The changing business landscape in which competitors are rapidly bringing new products and services to the market combined with advanced digital analytics is forcing companies to rethink their marketing in order to stay competitive. This costs money and is thereby pushing CFOs and CMOs closer together. Since these chairs tend to have different ways of engaging with risk, this has the potential to bring friction. In a recent analysis, EY identifies the barriers and considers solutions.
The relationship between Chief Finance Officers (CFO) and Chief Marketing Officers (CMO) can be acrimonious. Marketing is sometimes seen by Finance as a somewhat vague department that often takes a significant (averaging 10.7% of revenues) bite out of the budget, yet whose activities lack clear KPIs. Finance, on the other hand, is sometimes seen as too risk adverse and not willing to give the financial go ahead on innovative marketing. Qualitative differences are backed up quantitatively, with a 2014 EY study finding that only 43% of C-suite executives felt there to be a strong bond between CMO and CFO, compared to 60% who felt a strong bond exists between CMO and CEO.
Although key differences remain between the CMO and CFO, changes to the business environment are forcing the two parties to change their relationship. Businesses today often live with the risk of agile digital age competitors, which can spring up from unexpected place. Particularly pure web-based service providers have the potential to, with low capital costs, enter and disrupt a market.
The digital age is having an effect on the way in which marketing operates. The traditional activity of focus groups that seek to evaluate the needs and behaviour of target groups has given way to more sophisticated techniques of tracking users across the internet to identify their preferences. Following these changes, CMOs are called on to change their traditional strategies or risk being left behind. For which CFOs need to release the funding to make such changes possible.
As part of the analysis of the relationship between CFO and CMO, EY surveyed 625 C-suite executives in a report titled ‘Partnering for Performance’. One of the findings is that CFOs and CMOs are already starting to work more closely together. Of those surveyed, 14% says that they are working together to a much greater extent, while 40% say they are working together to a slightly greater extent. Only 3% say that they are less inclined to collaborate.
The EY survey finds that changes in marketing strategy is one of the primary reasons for the increased collaboration between the CFO and CMO, cited by 33% of those surveyed. This is followed by collaboration on new products and services at 29%. Changes to operating model and the need to better understand the return are both mentioned by 28%.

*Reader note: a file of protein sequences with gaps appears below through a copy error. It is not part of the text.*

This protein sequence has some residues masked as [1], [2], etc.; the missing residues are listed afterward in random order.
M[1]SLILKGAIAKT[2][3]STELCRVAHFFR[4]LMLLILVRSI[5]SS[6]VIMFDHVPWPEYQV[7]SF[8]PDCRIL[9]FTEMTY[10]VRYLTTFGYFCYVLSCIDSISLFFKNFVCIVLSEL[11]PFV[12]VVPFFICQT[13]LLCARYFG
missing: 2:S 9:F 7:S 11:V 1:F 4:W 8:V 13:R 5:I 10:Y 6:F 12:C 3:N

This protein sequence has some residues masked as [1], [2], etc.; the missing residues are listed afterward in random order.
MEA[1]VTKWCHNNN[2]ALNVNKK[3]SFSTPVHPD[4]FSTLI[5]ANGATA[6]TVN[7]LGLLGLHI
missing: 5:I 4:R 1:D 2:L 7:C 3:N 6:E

There are a number of barriers withholding a strong relationship between CFO and CMO. The research identifies a lack of common tools and process as the biggest issue holding back collaboration, indicated by 33% of respondents. The second biggest barrier is a lack of clear KPIs that define how well investment in marketing is turning into sales and turnover (32%), while cultural differences between the departments are cited third as potential barrier (31%).
To break through these barriers the consulting firm suggests four areas in which CFOs and CMOs can develop stronger relationships:
1. Agree on the metrics that matter for enterprise value
This involves the agreement between the two departments on key performance metrics, linked to the organisation’s wider strategic objectives. This would require some capitulation from finance departments, as they include both hard financial measures as well as softer factors like brand equity.
2. Bridge the cultural divide between the two functions
The cultural divisions need to be bridged toward a path of mutual collaboration on wider business objectives, with a balance struck between risk taking and prudence.
3. Collaborate on marketing’s analytics transformation
For many companies, transforming collected data into marketing and business decision remains a challenge. CFOs play a key role in analytics, by ensuring that the structures and investments are in place for CMOs to do their craft, while CMOs need to be clear about the capabilities they will require.
4. Team on the marketing planning process
Long term marketing strategies remain an essential element of the wider landscape of driving profitable growth. The involvement of the CFO throughout the plan can help ensure that it is going according to the enterprises objectives, as well as being adjusted to potentially changing circumstances.